TJ McCue shares some outstanding tools that you can use to keep your habit improvement efforts on track. I know I found a few of interest. Do you use any of these tools? If not, what do you use? Tell us here!
Now is the time to get rid of bad habits, especially when those bad habits are hurting your sales. Tom Searcy shares with Inc.com some common good and bad habits that have a significant impact on your results.
Read more and then share your thoughts on Tom’s suggestions or add your own!
Since Swayne Hill, Senior Vice President of Sales, Mintigo, stopped running a weekly sales meeting a few years ago in favor of an event-driven meeting cadence, his company turned 50% of their administration time back into selling time. Their sales meeting schedule now follows a rhythm determined by the sales forecasting cycle. Current & next month sales forecasts are delivered to the board at the start of each month with weekly eStaff updates.They hold 2 forecast reviews, 1 pipeline review and 3 peer deal review sessions monthly – all but the pipeline reviews are run as a sales team meeting.
To keep these meetings focused, they asked 3 questions: Where do we stand? Should we be worried? What should we do? Usually, they were doing this across 2 dimensions – looking back at results and looking ahead to likely future projections.
In order to get the most from a sales meeting, they’ve adopted this 6 step process.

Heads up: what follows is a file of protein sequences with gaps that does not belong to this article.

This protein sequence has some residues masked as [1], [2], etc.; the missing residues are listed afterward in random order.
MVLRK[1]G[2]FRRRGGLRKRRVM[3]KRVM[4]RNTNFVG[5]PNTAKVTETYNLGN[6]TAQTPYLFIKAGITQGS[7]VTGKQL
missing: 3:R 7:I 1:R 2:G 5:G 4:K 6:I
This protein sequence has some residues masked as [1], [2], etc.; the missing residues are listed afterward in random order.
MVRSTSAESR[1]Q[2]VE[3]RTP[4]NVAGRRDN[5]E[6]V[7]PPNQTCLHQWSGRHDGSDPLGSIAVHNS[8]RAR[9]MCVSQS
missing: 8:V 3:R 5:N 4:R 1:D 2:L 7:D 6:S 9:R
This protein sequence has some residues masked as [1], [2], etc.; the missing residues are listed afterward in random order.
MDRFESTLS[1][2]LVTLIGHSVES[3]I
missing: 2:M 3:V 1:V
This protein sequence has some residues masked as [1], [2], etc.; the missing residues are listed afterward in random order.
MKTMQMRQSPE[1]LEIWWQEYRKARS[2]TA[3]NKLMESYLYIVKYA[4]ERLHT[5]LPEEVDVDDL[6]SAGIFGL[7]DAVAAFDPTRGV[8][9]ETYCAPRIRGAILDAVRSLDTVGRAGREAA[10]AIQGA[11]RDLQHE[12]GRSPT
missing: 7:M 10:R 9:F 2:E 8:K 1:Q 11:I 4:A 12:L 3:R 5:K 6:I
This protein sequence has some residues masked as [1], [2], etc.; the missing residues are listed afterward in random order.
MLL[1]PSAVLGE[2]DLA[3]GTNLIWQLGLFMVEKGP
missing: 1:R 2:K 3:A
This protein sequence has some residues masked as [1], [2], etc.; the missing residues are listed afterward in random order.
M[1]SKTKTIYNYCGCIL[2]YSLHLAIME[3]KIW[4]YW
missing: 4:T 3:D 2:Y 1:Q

Our team at SalesJournal.com is reading “The Power of Habit: Why We Do What We Do in Life and Business” by Charles Duhigg. The book is outstanding and we would love to hear what habits you have personally or organizationally built in to your sales processes to achieve success. Share them here.
If you haven’t read the book yet, consider purchasing The Power of Habit at the Salesjournal Amazon store now.
by Lori Richardson
We are, as a business community, being BOMBARDED with sales tools. How many times has someone come to you at your company and said, “I just saw xx tool, we GOTTA get it”.
Many times a quick decision will be made to bring in one of these tools, and sometimes a pattern begins to emerge where many quick decisions are being made to add tools with no bigger plan in place.
What is our end goal?
What are we trying to accomplish?
Once we have the tools, we still need to craft interesting and compelling content in the form of sales messages to our prospective customers and existing clients.
This is where we see a big issue. There is not enough of the right content, which is engaging to potential buyers at the right points during their buying process to gain their attention in this noisy business world.
The solution…[Continue Reading…]
A sales rep recently expressed his frustration to Kelley Robertson of Fearless Selling, about an account he had been trying to penetrate. He had exhausted every tactic in his toolbox to convince the prospect to buy but everything was met with resistance and negativity.
After speaking with him for a few minutes it became evident that the sales rep was an optimist (aka an influencer). He told stories, name-dropped, and amped up his level of enthusiasm in order to convince the prospect to take action.
Unfortunately, his prospect was a critical thinker. That meant the buyer wanted facts, figures, details and back-up documentation that would help him make this important decision. Plus, he found the rep’s enthusiasm annoying and off-putting.
Critical thinkers are cautious decision makers. [Continue Reading…]
The workplace can be a perilous and thorny scene for disagreements. Being loud and clear leaves no room for misinterpretation. But it can also leave no room for anyone else’s ideas. Staying silent doesn’t air dissenting opinion. So that’s no good, either.
How to find more neutral ground? Becky Gaylord shares 12 ways to register your disagreement without clobbering coworkers with the know-it-all club.